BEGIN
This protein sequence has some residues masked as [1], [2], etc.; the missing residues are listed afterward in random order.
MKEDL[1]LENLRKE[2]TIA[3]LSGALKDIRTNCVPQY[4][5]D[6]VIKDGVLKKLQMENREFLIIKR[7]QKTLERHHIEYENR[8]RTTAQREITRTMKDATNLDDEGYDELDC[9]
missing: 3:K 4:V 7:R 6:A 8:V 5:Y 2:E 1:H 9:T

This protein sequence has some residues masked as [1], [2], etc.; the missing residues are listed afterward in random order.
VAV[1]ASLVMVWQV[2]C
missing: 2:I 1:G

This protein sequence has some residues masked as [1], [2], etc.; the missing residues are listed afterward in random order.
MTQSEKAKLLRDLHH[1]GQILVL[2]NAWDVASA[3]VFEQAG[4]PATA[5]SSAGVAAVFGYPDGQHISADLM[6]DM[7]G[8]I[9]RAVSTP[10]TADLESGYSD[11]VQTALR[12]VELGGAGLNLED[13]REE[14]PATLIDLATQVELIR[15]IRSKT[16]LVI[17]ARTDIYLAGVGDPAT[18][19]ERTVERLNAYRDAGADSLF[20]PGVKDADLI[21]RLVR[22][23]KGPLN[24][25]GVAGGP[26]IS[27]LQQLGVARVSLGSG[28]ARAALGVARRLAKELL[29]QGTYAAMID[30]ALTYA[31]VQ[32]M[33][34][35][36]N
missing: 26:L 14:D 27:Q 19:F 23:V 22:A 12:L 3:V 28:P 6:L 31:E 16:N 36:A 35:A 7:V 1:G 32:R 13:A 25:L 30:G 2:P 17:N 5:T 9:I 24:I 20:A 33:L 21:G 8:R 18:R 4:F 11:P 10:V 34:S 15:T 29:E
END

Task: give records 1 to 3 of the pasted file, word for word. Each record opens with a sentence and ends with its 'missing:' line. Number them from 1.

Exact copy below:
This protein sequence has some residues masked as [1], [2], etc.; the missing residues are listed afterward in random order.
MKEDL[1]LENLRKE[2]TIA[3]LSGALKDIRTNCVPQY[4][5]D[6]VIKDGVLKKLQMENREFLIIKR[7]QKTLERHHIEYENR[8]RTTAQREITRTMKDATNLDDEGYDELDC[9]
missing: 3:K 4:V 7:R 6:A 8:V 5:Y 2:E 1:H 9:T

This protein sequence has some residues masked as [1], [2], etc.; the missing residues are listed afterward in random order.
VAV[1]ASLVMVWQV[2]C
missing: 2:I 1:G

This protein sequence has some residues masked as [1], [2], etc.; the missing residues are listed afterward in random order.
MTQSEKAKLLRDLHH[1]GQILVL[2]NAWDVASA[3]VFEQAG[4]PATA[5]SSAGVAAVFGYPDGQHISADLM[6]DM[7]G[8]I[9]RAVSTP[10]TADLESGYSD[11]VQTALR[12]VELGGAGLNLED[13]REE[14]PATLIDLATQVELIR[15]IRSKT[16]LVI[17]ARTDIYLAGVGDPAT[18][19]ERTVERLNAYRDAGADSLF[20]PGVKDADLI[21]RLVR[22][23]KGPLN[24][25]GVAGGP[26]IS[27]LQQLGVARVSLGSG[28]ARAALGVARRLAKELL[29]QGTYAAMID[30]ALTYA[31]VQ[32]M[33][34][35][36]N
missing: 26:L 14:D 27:Q 19:F 23:V 22:A 12:L 3:V 28:P 6:L 31:E 16:N 36:A 35:A 7:V 1:G 32:R 13:A 25:L 30:G 2:P 17:N 5:T 9:I 24:I 20:A 33:L 21:G 8:R 18:R 4:F 11:P 10:V 34:S 15:T 29:E